The opening night audience for Lyric Theatre’s production of Crazy for You could not have been happier. There was thunderous applause after every song, a fair amount of whooping throughout, and a rapturous standing ovation at the curtain call. I saw audience members dancing in the aisle at intermission, and, as I left the theater, I heard a patron lamenting that the two-hour-plus show was over. And, while I didn’t exactly echo the sentiment, I understood the appreciation for what had just transpired.

The production, which ran April 25th through 28th at Krannert Center for the Performing Arts, had a lot going for it. First on the list of attributes is the toe-tapping and very recognizable music of George and Ira Gershwin. Songs like “Embraceable You” and “They Can’t Take That Away from Me,” played beautifully by conductor Michal Tilley’s orchestra, kept the crowd enchanted all evening and humming out the door. And the cast, led by Owen Connor Stout (as Bobby) and Colleen Bruton (as Polly) could not have sounded better.

Equally impressive was the combination of Sarah Wigley’s able direction and Charlie Maybee’s more-is-more choreography with a cast that seemed damn-near indefatigable. There were, at times, as many as two dozen dancers on stage, singing their hearts out, nailing every step, and looking like they were having the time of their lives. Were I the type to wear a hat to the theater, I would tip said hat to them.

The plot of the show (book by playwright Ken Ludwig) is less hat-tip-worthy, I’m sorry to say, and is saddled with clichés and contrivances that don’t wear well. The story, such as it is, goes like this: Bobby, who loves to dance, is the tuxedo-wearing scion of a fancy, New York banking family. He is dispatched by his mother to Nevada, where he is to foreclose on a run-down community theater. Instead, he falls in love (at first sight, naturally) with the owner’s daughter and sets out to save the theater in order to win her heart. That’s a synopsis that leaves out a lot of shady behavior and shoddy treatment of the main female characters, but the audience didn’t seem to mind so long as the plot kept facilitating songs which, in turn, facilitated some seriously great dance numbers.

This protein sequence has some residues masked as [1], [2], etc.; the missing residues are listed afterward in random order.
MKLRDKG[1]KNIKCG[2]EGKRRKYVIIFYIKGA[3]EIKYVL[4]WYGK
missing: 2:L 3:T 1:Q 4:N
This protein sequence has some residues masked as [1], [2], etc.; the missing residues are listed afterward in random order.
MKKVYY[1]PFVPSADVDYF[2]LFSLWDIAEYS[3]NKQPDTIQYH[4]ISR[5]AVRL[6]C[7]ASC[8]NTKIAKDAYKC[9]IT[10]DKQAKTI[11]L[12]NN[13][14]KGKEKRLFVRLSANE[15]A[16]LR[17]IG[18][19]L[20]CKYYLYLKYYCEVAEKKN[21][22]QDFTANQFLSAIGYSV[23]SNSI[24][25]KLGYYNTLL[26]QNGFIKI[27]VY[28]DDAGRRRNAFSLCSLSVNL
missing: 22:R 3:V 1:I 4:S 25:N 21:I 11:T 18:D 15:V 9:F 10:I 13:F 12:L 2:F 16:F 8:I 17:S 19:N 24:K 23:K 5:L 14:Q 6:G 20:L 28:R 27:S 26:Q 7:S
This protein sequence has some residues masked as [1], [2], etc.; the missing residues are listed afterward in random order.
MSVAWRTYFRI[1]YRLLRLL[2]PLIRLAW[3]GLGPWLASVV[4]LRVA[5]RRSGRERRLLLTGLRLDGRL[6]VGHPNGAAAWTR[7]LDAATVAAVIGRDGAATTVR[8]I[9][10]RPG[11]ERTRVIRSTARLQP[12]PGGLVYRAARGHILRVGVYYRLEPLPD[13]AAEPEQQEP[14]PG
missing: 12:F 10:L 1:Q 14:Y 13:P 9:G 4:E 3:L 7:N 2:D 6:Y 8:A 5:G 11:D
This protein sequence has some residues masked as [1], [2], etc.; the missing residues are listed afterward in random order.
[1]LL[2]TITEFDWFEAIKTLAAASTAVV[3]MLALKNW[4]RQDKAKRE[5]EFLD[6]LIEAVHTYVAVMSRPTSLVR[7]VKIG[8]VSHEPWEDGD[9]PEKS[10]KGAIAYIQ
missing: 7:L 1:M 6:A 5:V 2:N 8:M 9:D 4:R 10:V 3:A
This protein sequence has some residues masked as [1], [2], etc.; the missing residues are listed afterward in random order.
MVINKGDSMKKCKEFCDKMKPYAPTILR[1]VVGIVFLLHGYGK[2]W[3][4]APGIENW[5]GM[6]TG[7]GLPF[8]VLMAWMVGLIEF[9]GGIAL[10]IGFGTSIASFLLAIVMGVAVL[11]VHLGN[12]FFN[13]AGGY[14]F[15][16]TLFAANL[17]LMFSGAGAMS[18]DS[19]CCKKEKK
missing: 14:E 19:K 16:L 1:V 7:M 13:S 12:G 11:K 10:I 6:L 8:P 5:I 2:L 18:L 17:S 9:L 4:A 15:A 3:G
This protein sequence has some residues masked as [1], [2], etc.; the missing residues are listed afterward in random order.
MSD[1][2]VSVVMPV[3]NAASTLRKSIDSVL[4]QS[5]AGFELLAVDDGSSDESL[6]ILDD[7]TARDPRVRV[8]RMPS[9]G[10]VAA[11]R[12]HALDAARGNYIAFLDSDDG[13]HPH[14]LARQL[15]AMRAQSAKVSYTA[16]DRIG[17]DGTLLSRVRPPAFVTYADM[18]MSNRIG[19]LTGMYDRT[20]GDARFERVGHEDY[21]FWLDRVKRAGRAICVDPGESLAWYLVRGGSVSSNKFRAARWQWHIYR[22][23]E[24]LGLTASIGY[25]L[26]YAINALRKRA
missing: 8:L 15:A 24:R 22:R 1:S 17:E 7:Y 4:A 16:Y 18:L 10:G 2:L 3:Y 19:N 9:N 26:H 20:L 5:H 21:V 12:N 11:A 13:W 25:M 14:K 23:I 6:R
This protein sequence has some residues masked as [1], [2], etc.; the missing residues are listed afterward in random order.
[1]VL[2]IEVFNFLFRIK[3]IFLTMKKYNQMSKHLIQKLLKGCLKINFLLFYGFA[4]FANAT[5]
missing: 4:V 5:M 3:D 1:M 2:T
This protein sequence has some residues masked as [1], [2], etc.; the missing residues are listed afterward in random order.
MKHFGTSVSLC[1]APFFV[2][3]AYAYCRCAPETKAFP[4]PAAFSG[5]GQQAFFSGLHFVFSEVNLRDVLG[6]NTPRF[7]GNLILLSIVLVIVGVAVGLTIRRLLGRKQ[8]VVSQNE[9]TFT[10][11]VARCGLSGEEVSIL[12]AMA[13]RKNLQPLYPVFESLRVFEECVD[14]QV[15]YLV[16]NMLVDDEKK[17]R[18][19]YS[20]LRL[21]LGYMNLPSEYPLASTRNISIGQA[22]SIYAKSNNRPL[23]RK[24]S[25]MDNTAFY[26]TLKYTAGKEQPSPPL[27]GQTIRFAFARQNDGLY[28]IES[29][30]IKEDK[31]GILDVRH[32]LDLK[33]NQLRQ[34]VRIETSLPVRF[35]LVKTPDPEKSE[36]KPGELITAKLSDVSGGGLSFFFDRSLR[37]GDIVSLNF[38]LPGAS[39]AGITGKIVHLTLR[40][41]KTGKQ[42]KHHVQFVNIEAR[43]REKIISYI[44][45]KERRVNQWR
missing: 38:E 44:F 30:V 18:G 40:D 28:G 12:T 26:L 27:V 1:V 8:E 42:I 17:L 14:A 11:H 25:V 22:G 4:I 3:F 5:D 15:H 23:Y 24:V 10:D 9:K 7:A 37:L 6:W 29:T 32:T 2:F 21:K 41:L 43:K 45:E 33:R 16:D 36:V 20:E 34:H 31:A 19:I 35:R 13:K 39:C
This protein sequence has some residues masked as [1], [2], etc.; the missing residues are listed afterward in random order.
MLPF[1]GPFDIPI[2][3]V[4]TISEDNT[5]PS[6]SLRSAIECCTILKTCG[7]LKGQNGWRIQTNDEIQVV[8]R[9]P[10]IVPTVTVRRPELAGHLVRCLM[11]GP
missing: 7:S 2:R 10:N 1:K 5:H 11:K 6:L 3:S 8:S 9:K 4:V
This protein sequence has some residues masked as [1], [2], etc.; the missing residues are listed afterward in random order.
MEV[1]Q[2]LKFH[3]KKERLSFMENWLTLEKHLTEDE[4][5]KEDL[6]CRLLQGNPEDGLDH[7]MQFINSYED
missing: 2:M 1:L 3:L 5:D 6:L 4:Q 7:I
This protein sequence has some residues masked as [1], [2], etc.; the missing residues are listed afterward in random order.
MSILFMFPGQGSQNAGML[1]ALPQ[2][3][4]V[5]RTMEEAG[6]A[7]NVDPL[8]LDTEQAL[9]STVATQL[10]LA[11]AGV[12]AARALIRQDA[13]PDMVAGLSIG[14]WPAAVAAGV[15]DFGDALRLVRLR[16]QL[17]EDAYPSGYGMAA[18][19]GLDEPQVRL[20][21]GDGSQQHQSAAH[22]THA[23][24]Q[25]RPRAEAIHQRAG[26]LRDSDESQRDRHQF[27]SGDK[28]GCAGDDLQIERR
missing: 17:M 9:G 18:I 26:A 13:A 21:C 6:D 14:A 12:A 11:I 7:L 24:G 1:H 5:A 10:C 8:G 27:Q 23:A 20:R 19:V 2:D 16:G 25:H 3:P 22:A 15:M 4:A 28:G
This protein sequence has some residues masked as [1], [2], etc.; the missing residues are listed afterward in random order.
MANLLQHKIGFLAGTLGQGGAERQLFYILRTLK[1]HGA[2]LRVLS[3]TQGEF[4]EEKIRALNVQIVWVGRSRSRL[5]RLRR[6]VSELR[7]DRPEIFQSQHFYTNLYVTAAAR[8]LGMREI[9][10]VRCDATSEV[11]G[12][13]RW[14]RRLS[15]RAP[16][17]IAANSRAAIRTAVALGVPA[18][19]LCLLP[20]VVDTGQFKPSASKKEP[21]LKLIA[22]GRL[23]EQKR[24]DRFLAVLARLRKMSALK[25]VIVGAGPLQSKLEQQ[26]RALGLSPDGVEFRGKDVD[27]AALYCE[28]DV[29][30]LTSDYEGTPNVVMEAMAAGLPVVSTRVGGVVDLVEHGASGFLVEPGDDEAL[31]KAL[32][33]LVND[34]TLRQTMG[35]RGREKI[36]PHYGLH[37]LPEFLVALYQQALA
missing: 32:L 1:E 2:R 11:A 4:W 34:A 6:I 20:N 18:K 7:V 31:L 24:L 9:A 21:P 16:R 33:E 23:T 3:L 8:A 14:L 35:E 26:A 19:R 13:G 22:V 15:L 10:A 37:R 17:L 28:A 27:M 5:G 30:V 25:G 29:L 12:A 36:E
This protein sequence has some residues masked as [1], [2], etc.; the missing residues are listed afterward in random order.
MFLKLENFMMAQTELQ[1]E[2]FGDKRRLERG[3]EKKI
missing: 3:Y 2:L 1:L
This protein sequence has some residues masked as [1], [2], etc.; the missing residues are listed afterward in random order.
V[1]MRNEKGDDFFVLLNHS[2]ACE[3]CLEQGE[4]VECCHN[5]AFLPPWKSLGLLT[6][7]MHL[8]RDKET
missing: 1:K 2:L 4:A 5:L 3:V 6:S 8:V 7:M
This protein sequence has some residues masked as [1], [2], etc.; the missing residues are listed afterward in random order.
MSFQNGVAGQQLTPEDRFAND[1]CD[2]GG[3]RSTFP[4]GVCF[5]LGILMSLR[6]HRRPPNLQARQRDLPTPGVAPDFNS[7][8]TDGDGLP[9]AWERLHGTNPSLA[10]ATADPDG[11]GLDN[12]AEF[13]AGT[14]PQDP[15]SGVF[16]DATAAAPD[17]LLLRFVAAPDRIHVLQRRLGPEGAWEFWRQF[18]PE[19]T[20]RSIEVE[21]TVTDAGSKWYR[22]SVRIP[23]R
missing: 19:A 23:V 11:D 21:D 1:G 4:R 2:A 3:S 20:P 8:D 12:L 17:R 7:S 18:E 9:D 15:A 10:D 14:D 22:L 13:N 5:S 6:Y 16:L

Honestly, though, Crazy for You isn’t exactly meant to be King Lear. It’s essentially a jukebox musical in which well-known songs are shoehorned into a plot that almost justifies them. The correlation of song to plot got even looser in the second act, but by then the story had mostly given way to the far superior choreography. If you’re keen to see Crazy for You—as a lot of people clearly were—you’re probably going precisely because of the glamour factor: the glitzy costumes, the gentle melodies, and dancing that comes off with the force and precision of a squadron of Spitfires.

Beyond all the dancing, the show did contain some genuine laughs, including a crowd-pleasing “doppelganger” number involving Stout and Fabian Guerrero, who made an enjoyable meal of his role as producer Bela Zangler. Also turning in solid performances were Logan Piker as Bobby's long-suffering girlfriend, Irene, and Anna Benoit and Caroline McKinzie as chorus girls Tess and Patsy, respectively. Add to these a collection of enthusiastic cowpokes and chorines, all of whom gave what can only be described as Maximum Effort.

The stars of the show, though, in every way, were Stout and Bruton, who made even the most demanding choreography look effortless and whose stamina and stage presence were truly admirable.

“I got tired just watching them,” said one patron sitting in the row in front of me.

I second that, and I offer my congratulations to all involved on a job well done.

Crazy for You
Krannert Center for the Performing Arts
April 26th through 28, 2019
500 S Goodwin, Urbana

Photos from KCPA Facebook Page